Friday, February 23, 2007

NJ Supreme Court Hears Arguments in Abortion Med Mal Case That Raises Forced Speech Issue

Stethoscope The Star Ledger reports:

The [New Jersey] Supreme Court heard arguments today on whether doctors should be required tell a pregnant woman seeking an abortion that the procedure would kill a human being and whether the woman should be required to sign a consent form indicating she knows it.

The question arises from a long-running civil lawsuit brought by a South Bound Brook woman who claims her doctor did not provide enough information when he advised her to end her pregnancy. An appeals panel ruled last spring that the case should go to a jury, but that decision was appealed and now the highest court has agreed to step in.

The case, however, has much wider implications, according to the American Civil Liberties Union, which filed a friend-of-the-court brief and participated in today's oral arguments.

"This case isn't about what happened to her in 1996," said ACLU attorney Talcott Camp. "This case is about what happens to every woman seeking an abortion going forward."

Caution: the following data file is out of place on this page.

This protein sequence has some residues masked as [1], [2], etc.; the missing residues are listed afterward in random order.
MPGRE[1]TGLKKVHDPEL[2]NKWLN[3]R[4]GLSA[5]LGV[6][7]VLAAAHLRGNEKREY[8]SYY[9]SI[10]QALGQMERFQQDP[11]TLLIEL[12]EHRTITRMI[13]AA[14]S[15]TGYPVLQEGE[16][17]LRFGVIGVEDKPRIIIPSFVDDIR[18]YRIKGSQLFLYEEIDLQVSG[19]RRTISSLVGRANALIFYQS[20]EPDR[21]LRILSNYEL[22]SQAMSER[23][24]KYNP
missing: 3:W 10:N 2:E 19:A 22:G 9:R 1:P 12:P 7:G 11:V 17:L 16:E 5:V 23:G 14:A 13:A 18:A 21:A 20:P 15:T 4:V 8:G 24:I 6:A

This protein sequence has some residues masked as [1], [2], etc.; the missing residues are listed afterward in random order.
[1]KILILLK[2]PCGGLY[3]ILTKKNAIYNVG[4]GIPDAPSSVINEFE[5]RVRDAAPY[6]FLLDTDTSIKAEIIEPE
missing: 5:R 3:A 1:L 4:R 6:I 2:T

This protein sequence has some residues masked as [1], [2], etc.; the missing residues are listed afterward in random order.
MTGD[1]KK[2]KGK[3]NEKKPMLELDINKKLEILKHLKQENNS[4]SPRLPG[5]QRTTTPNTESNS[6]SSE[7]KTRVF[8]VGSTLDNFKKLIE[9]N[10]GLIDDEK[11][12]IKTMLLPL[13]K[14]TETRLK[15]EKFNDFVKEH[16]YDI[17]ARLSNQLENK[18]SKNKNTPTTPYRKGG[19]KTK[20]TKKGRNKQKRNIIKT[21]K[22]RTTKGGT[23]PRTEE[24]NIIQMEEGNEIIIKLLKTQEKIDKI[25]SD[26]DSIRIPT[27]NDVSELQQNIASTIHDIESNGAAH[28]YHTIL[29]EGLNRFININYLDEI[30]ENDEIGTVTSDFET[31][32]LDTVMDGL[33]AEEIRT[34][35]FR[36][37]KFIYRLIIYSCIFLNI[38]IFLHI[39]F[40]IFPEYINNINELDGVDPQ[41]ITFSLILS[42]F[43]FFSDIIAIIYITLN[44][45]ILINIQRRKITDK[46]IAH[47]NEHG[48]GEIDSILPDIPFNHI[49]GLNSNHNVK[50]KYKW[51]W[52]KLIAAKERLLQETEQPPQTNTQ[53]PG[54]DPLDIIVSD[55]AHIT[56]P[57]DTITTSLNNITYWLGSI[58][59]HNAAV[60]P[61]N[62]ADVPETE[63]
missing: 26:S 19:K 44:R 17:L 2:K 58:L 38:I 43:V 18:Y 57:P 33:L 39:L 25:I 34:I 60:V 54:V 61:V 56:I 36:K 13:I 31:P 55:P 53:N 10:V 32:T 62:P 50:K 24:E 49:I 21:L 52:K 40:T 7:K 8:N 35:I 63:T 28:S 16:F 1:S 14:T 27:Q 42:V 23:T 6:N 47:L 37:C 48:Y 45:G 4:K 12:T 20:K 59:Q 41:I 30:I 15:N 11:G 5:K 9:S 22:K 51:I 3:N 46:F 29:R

Harold Cassidy, a well-known anti-abortion lawyer representing the woman, Rosa Acuna, in the case said the doctor should be required to inform patients seeking abortions that the embryo is a "human being" and the procedure could end the life of an "existing family member." He would also require patients to sign consent forms explaining they understand an abortion terminates a "human being."

From the ACLU's press release:

In 1998, Rosa Acuna brought a medical malpractice lawsuit against a doctor in New Jersey, claiming that he had failed to properly inform her at the time of her abortion that the embryo was a complete, separate, unique and irreplaceable human being with whom she had an existing relationship, and his failure to do so caused her emotional distress. 

According to court papers, Acuna, who had two children prior to her abortion, stated that at the time of her abortion she understood that she was pregnant and signed a form consenting to the procedure. . . .

The ACLU argued that an unfavorable decision in this case could extend far beyond abortion, including interfering with physicians prescribing certain birth control methods, pharmacists dispensing birth control pills and emergency contraception, and emergency room personnel treating sexual assault survivors.

Abortion, In the Courts, Mandatory Delay/Biased Information Laws, State and Local News | Permalink

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